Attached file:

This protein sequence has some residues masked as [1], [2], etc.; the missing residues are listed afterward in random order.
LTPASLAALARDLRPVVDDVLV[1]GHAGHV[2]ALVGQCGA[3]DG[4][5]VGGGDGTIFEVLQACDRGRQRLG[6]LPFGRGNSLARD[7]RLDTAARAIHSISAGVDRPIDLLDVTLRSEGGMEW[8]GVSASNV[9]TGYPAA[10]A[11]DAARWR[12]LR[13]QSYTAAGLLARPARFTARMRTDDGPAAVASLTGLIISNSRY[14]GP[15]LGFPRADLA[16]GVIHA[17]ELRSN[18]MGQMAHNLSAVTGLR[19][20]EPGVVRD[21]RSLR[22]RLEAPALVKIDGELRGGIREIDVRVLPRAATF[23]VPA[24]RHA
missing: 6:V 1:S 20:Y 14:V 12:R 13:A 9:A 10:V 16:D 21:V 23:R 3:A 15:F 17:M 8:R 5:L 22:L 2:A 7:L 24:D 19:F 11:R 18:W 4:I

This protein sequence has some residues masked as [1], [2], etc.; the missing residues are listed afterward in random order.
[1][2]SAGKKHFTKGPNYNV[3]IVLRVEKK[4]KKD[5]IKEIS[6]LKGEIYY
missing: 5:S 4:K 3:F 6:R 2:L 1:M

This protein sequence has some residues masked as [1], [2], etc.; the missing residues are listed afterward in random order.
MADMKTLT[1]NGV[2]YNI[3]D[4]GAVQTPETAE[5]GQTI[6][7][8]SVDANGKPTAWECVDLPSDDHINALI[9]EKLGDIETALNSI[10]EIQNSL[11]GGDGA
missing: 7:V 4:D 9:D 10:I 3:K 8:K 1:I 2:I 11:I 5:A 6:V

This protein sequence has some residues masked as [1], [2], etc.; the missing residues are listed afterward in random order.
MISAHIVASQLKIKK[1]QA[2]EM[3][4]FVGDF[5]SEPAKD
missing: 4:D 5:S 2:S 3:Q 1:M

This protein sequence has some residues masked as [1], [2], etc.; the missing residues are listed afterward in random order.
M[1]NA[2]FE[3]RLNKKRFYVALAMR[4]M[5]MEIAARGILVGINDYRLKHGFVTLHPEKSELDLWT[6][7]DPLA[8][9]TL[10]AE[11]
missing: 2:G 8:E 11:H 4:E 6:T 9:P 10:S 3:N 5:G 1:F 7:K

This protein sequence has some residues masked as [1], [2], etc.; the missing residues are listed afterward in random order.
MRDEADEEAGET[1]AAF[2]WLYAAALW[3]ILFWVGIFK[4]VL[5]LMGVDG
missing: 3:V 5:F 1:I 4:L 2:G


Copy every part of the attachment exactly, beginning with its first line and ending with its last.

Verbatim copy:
This protein sequence has some residues masked as [1], [2], etc.; the missing residues are listed afterward in random order.
LTPASLAALARDLRPVVDDVLV[1]GHAGHV[2]ALVGQCGA[3]DG[4][5]VGGGDGTIFEVLQACDRGRQRLG[6]LPFGRGNSLARD[7]RLDTAARAIHSISAGVDRPIDLLDVTLRSEGGMEW[8]GVSASNV[9]TGYPAA[10]A[11]DAARWR[12]LR[13]QSYTAAGLLARPARFTARMRTDDGPAAVASLTGLIISNSRY[14]GP[15]LGFPRADLA[16]GVIHA[17]ELRSN[18]MGQMAHNLSAVTGLR[19][20]EPGVVRD[21]RSLR[22]RLEAPALVKIDGELRGGIREIDVRVLPRAATF[23]VPA[24]RHA
missing: 6:V 1:S 20:Y 14:V 12:R 13:A 9:A 10:V 16:D 21:V 23:R 3:A 15:F 17:M 8:R 5:L 22:L 2:A 7:L 24:D 19:F 11:R 18:W 4:I

This protein sequence has some residues masked as [1], [2], etc.; the missing residues are listed afterward in random order.
[1][2]SAGKKHFTKGPNYNV[3]IVLRVEKK[4]KKD[5]IKEIS[6]LKGEIYY
missing: 5:S 4:K 3:F 6:R 2:L 1:M

This protein sequence has some residues masked as [1], [2], etc.; the missing residues are listed afterward in random order.
MADMKTLT[1]NGV[2]YNI[3]D[4]GAVQTPETAE[5]GQTI[6][7][8]SVDANGKPTAWECVDLPSDDHINALI[9]EKLGDIETALNSI[10]EIQNSL[11]GGDGA
missing: 7:V 4:D 9:D 10:I 3:K 8:K 1:I 2:I 11:I 5:A 6:V

This protein sequence has some residues masked as [1], [2], etc.; the missing residues are listed afterward in random order.
MISAHIVASQLKIKK[1]QA[2]EM[3][4]FVGDF[5]SEPAKD
missing: 4:D 5:S 2:S 3:Q 1:M

This protein sequence has some residues masked as [1], [2], etc.; the missing residues are listed afterward in random order.
M[1]NA[2]FE[3]RLNKKRFYVALAMR[4]M[5]MEIAARGILVGINDYRLKHGFVTLHPEKSELDLWT[6][7]DPLA[8][9]TL[10]AE[11]
missing: 2:G 8:E 11:H 4:E 6:T 9:P 10:S 3:N 5:G 1:F 7:K

This protein sequence has some residues masked as [1], [2], etc.; the missing residues are listed afterward in random order.
MRDEADEEAGET[1]AAF[2]WLYAAALW[3]ILFWVGIFK[4]VL[5]LMGVDG
missing: 3:V 5:F 1:I 4:L 2:G